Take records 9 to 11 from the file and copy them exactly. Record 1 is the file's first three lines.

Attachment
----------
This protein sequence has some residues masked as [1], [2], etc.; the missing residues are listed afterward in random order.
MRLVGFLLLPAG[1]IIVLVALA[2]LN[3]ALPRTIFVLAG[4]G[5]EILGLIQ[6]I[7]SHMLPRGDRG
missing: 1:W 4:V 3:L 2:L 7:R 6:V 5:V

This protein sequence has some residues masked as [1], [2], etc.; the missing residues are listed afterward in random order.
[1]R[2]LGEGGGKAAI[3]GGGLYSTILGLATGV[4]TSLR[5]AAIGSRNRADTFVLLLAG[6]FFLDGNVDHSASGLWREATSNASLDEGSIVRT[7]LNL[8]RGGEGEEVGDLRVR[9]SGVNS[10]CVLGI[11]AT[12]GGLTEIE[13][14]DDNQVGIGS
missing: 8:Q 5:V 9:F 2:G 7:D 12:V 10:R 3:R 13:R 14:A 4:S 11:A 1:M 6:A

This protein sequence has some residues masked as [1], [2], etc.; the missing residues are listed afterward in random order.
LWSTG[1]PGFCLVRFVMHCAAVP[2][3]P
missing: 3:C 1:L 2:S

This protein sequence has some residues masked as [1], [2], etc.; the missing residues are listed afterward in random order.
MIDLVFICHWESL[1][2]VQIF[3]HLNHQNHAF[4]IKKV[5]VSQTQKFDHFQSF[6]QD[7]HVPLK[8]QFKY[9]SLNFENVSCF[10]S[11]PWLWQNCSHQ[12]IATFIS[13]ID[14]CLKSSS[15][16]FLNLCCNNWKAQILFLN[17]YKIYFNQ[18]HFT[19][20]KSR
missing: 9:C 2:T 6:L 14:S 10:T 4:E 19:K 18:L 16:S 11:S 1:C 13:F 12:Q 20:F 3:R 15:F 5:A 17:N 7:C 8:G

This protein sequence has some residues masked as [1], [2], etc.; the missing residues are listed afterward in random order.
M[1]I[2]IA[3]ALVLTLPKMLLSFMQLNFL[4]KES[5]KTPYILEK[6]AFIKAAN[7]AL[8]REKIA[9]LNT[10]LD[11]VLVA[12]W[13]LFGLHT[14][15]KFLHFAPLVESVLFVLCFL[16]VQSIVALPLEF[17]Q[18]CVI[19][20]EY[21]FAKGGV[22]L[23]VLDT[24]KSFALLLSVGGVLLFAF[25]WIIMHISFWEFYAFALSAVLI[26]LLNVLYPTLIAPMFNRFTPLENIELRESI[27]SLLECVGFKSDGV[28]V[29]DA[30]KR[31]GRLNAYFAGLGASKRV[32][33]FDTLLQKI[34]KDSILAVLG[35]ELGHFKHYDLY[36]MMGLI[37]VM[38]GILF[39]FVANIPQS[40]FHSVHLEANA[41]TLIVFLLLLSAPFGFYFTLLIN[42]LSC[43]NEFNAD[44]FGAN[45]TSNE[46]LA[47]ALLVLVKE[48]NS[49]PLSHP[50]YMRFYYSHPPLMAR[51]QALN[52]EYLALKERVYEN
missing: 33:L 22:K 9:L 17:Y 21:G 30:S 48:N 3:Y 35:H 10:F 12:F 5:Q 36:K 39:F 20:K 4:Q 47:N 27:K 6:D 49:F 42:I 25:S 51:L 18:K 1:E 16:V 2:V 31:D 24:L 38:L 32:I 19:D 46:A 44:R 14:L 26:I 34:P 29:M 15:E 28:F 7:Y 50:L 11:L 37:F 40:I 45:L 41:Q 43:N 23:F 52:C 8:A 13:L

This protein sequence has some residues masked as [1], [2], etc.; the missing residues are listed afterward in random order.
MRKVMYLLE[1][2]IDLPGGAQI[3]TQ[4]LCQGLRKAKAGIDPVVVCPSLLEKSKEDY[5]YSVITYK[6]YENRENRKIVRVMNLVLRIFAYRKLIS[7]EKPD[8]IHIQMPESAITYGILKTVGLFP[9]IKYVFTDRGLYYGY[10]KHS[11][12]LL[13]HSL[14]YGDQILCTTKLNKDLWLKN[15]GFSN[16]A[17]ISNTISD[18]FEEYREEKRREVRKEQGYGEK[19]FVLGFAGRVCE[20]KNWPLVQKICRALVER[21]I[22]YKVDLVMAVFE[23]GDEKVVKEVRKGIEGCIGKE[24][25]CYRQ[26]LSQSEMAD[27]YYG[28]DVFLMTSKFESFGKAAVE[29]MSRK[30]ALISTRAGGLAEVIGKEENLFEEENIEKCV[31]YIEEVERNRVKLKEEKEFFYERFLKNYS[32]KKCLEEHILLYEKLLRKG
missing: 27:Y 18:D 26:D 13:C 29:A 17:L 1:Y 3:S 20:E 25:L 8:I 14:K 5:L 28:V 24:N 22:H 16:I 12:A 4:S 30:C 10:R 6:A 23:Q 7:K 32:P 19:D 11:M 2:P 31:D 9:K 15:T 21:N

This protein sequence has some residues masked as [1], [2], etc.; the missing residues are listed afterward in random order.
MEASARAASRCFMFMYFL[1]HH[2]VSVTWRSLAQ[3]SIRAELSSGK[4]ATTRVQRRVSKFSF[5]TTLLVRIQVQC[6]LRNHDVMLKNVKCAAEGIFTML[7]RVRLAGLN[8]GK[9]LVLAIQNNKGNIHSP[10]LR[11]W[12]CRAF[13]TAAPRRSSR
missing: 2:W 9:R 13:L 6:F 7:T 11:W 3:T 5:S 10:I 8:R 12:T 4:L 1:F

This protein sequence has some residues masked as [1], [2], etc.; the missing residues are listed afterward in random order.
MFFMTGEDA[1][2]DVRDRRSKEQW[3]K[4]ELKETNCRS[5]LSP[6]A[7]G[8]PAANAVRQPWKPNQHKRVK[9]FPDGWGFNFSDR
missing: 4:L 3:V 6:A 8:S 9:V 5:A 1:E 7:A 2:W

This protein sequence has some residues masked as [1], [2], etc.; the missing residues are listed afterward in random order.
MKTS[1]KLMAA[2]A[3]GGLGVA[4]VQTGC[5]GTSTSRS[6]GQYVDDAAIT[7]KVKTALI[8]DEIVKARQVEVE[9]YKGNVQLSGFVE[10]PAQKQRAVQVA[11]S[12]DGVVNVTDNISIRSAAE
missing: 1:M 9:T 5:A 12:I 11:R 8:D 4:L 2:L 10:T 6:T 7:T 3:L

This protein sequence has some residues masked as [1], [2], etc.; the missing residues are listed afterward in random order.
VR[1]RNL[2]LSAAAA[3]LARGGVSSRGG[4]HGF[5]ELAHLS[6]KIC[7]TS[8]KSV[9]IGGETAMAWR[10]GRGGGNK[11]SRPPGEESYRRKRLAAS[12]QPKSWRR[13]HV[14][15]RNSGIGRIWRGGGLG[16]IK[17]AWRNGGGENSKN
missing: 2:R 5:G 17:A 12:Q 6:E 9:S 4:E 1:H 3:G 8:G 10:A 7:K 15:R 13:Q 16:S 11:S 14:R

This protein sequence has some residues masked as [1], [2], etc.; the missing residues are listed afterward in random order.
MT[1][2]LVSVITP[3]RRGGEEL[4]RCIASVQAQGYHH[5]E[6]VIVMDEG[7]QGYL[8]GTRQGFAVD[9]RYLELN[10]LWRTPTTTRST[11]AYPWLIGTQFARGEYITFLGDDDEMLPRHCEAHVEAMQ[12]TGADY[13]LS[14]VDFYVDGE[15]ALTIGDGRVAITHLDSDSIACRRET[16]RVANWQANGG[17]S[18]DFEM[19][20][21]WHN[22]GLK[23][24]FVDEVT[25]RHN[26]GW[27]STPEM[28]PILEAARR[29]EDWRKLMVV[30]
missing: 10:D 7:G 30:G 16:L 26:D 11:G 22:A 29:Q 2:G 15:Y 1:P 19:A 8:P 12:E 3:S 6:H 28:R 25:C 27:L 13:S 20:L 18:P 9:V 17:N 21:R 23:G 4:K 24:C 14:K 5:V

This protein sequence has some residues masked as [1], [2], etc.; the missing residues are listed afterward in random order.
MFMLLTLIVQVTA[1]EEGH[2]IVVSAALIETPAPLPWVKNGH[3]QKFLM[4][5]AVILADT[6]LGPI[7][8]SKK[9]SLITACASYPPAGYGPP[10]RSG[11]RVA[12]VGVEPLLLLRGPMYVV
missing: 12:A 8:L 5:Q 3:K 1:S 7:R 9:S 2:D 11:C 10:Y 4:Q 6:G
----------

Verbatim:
This protein sequence has some residues masked as [1], [2], etc.; the missing residues are listed afterward in random order.
MKTS[1]KLMAA[2]A[3]GGLGVA[4]VQTGC[5]GTSTSRS[6]GQYVDDAAIT[7]KVKTALI[8]DEIVKARQVEVE[9]YKGNVQLSGFVE[10]PAQKQRAVQVA[11]S[12]DGVVNVTDNISIRSAAE
missing: 1:M 9:T 5:A 12:I 11:R 8:D 4:L 2:L 10:T 6:T 7:T 3:L

This protein sequence has some residues masked as [1], [2], etc.; the missing residues are listed afterward in random order.
VR[1]RNL[2]LSAAAA[3]LARGGVSSRGG[4]HGF[5]ELAHLS[6]KIC[7]TS[8]KSV[9]IGGETAMAWR[10]GRGGGNK[11]SRPPGEESYRRKRLAAS[12]QPKSWRR[13]HV[14][15]RNSGIGRIWRGGGLG[16]IK[17]AWRNGGGENSKN
missing: 2:R 5:G 17:A 12:Q 6:E 9:S 4:E 1:H 3:G 8:G 10:A 7:K 15:R 13:Q 16:S 11:S 14:R

This protein sequence has some residues masked as [1], [2], etc.; the missing residues are listed afterward in random order.
MT[1][2]LVSVITP[3]RRGGEEL[4]RCIASVQAQGYHH[5]E[6]VIVMDEG[7]QGYL[8]GTRQGFAVD[9]RYLELN[10]LWRTPTTTRST[11]AYPWLIGTQFARGEYITFLGDDDEMLPRHCEAHVEAMQ[12]TGADY[13]LS[14]VDFYVDGE[15]ALTIGDGRVAITHLDSDSIACRRET[16]RVANWQANGG[17]S[18]DFEM[19][20][21]WHN[22]GLK[23][24]FVDEVT[25]RHN[26]GW[27]STPEM[28]PILEAARR[29]EDWRKLMVV[30]
missing: 10:D 7:G 30:G 16:L 26:D 11:G 22:A 29:Q 2:G 15:Y 1:P 19:A 8:P 12:E 3:S 6:H 28:R 25:C 27:L 13:S 20:L 18:P 9:V 17:N 21:R 23:G 4:K 24:C 14:K 5:V